Testimony – State and Local Tax Reform

Statement of David Parkhurst
Director, Economic Development and Commerce Committee of the National Governors Association
Before the House Ways and Means Committee
Hearing on “Tax Reform and Tax Provisions Affecting State and Local Governments”

Chairman Camp, Ranking Member Levin and members of the House Ways and Means Committee, thank you for inviting testimony from the National Governors Association (NGA) regarding key issues for the states associated with federal tax reform. Founded in 1908, NGA is the only bipartisan organization of the nation’s governors.

My name is David Parkhurst, and I am the director of NGA’s Economic Development and Commerce Committee led this year by Pennsylvania Governor Tom Corbett and Kentucky Governor Steve Beshear. The Economic Development and Commerce Committee is charged with developing policy positions that reflect the priorities of governors with regard to issues related to the economy, including the implication of federal tax reform.

In preparation of this debate, governors last year appointed a five-member Tax Reform Task Force, co-chaired by Governors Corbett and Governor Beshear, to explore the possible effects of federal tax reform on states.  The Task Force includes Connecticut Governor Dan Malloy, Michigan Governor Rick Snyder, and U.S. Virgin Islands Governor John deJongh.

My remarks today will include a short summary of the work of this Task Force.

Let me begin with several main points:

  • Public finance – notably tax-exempt bonds — is the primary method to finance infrastructure projects —including schools, hospitals, roads, and bridges—approved directly by voters or by governing bodies.
  • Federal laws and regulations, either directly or indirectly, should not increase the costs states and local governments incur to issue municipal bonds or decrease investor appetite to purchase them.
  • No federal law or regulation, including their interpretation and implementation, should preempt, limit or interfere with the constitutional or statutory rights of states to develop and operate their revenue and tax systems.

Federal-State Tax Code Linkages
It has been nearly 30 years since the Tax Reform Act of 1986 became law, which was the last time Congress overhauled the federal tax code (“Code”).  Driving factors today include lowering tax rates through closing loopholes and reducing tax expenditures.  The variation among states in their linkages to the federal Code is another important factor that will influence tax reform.  See Attachment 1 for a chart detailing federal-state linkages.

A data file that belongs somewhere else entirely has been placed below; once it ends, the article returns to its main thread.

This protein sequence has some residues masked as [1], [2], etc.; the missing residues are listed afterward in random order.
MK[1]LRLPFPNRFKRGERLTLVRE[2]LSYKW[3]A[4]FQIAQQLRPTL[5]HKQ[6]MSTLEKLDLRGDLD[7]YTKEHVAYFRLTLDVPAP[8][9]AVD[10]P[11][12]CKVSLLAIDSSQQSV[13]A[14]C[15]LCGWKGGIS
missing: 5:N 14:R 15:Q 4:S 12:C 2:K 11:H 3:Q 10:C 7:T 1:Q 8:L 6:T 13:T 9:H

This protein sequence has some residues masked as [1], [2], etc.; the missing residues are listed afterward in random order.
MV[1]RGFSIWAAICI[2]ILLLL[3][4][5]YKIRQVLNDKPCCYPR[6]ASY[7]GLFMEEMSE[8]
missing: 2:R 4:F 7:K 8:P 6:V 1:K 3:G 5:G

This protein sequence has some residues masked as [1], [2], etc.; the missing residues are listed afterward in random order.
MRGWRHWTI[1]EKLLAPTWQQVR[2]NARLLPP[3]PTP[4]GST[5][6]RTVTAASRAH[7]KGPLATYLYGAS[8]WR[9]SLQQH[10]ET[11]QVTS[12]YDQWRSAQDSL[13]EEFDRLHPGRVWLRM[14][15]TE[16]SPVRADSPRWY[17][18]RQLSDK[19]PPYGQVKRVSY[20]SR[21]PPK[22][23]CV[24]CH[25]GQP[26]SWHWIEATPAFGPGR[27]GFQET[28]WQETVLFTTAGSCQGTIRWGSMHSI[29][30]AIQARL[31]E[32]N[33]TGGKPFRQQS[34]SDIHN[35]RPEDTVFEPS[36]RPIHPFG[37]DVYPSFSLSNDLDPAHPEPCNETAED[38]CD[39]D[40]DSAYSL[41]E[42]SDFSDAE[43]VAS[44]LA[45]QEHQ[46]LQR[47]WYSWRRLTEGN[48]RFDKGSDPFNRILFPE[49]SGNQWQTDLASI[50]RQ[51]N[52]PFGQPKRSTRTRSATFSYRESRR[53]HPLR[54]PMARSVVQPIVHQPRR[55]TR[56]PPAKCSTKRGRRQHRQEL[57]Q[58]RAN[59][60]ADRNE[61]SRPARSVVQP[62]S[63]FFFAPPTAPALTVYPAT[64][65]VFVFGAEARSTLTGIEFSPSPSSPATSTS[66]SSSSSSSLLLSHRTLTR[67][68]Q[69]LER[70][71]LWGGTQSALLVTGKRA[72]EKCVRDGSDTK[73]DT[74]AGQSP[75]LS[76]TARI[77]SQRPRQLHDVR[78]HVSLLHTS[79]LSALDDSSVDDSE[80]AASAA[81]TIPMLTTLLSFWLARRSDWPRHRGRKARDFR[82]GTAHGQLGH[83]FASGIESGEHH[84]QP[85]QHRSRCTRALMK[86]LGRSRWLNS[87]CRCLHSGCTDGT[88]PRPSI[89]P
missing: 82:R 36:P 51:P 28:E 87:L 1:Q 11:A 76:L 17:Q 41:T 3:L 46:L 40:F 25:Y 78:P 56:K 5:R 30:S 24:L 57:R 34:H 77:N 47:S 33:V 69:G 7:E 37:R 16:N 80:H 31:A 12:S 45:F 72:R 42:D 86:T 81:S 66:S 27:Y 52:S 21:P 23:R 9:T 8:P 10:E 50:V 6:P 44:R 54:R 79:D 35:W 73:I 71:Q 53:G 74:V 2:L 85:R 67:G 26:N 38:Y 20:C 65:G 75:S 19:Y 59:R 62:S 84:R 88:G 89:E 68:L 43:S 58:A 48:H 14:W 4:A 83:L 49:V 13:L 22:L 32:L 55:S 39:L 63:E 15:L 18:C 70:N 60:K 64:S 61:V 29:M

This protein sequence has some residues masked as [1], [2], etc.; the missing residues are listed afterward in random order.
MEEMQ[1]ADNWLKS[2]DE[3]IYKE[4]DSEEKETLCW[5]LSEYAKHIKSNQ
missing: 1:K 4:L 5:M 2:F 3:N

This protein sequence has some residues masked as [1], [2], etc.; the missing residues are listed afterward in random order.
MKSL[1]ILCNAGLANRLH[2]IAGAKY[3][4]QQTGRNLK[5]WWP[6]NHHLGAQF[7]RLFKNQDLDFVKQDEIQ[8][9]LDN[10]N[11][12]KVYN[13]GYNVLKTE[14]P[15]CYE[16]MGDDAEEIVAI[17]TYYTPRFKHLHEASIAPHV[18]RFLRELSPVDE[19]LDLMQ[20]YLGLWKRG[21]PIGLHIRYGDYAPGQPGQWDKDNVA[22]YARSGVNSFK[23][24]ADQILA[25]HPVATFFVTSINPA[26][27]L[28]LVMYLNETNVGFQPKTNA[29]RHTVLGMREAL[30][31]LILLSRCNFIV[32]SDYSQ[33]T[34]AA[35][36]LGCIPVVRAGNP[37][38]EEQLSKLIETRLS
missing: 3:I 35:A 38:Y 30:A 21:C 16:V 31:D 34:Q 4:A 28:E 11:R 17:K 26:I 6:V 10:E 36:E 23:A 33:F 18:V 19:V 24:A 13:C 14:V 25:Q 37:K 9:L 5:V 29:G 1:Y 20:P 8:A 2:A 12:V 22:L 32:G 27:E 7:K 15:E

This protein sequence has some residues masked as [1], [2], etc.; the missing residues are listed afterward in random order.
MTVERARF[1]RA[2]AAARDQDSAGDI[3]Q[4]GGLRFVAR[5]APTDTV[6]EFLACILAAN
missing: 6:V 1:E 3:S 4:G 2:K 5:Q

State income taxes, for both individuals and corporations, often rely on the federal Code and to a large degree, conform to its features; definitions; eligible deductions and exclusions; and tax treatment of certain transactions:

  • Thirty-six of the 41 states with a broad-based personal income tax base the calculation of state tax on a federal “starting point” such as adjusted gross income (AGI) or taxable income. 1
  • In the five states that do not use a federal starting point, the various items of income used to calculate the state base are commonly defined with federal Code definitions. 2
  • Of the 46 states that levy a tax based on corporate income, all of them effectively use “federal taxable income,” with certain modifications, as the starting point for state tax computations. 3

States conform to the federal Code because it promotes taxpayer simplicity and compliance.  Many states also rely on federal reporting mechanisms to help administer state tax systems. Changes to deductions, credits, exclusions, and exemptions in the federal Code, moreover, would have corresponding revenue and economic implications for the states depending on the variation in each state’s linkages to the federal Code.

Tax Reform Risks for Municipal Bonds and State/Local Tax Deductibility
While changes to the current federal tax treatment of municipal bonds were not part of the latest “fiscal cliff” package in early January, restrictions on the deductibility of state and local income, property and sales taxes were included, and governors are well aware that changes to those tax exclusions and deductions that benefit states may be considered in future negotiations between Congress and the Administration. In this regard, the most important issue for states in federal tax reform is safeguarding public financing— notably tax-exempt bonds — because it is the primary method to finance infrastructure projects.

For nearly 200 years, municipal bonds have assisted states, cities, and counties in financing their infrastructure needs, including roads, bridges, schools, hospitals, transit systems, housing, public power and gas systems and utilities, and other vital projects serving the public good.  Since its inception in the early 20th century, the federal Code included the exclusion from income for municipal bond interest.  In contrast to the status quo treatment of municipal bond interest are the following policy options that would chill public finance: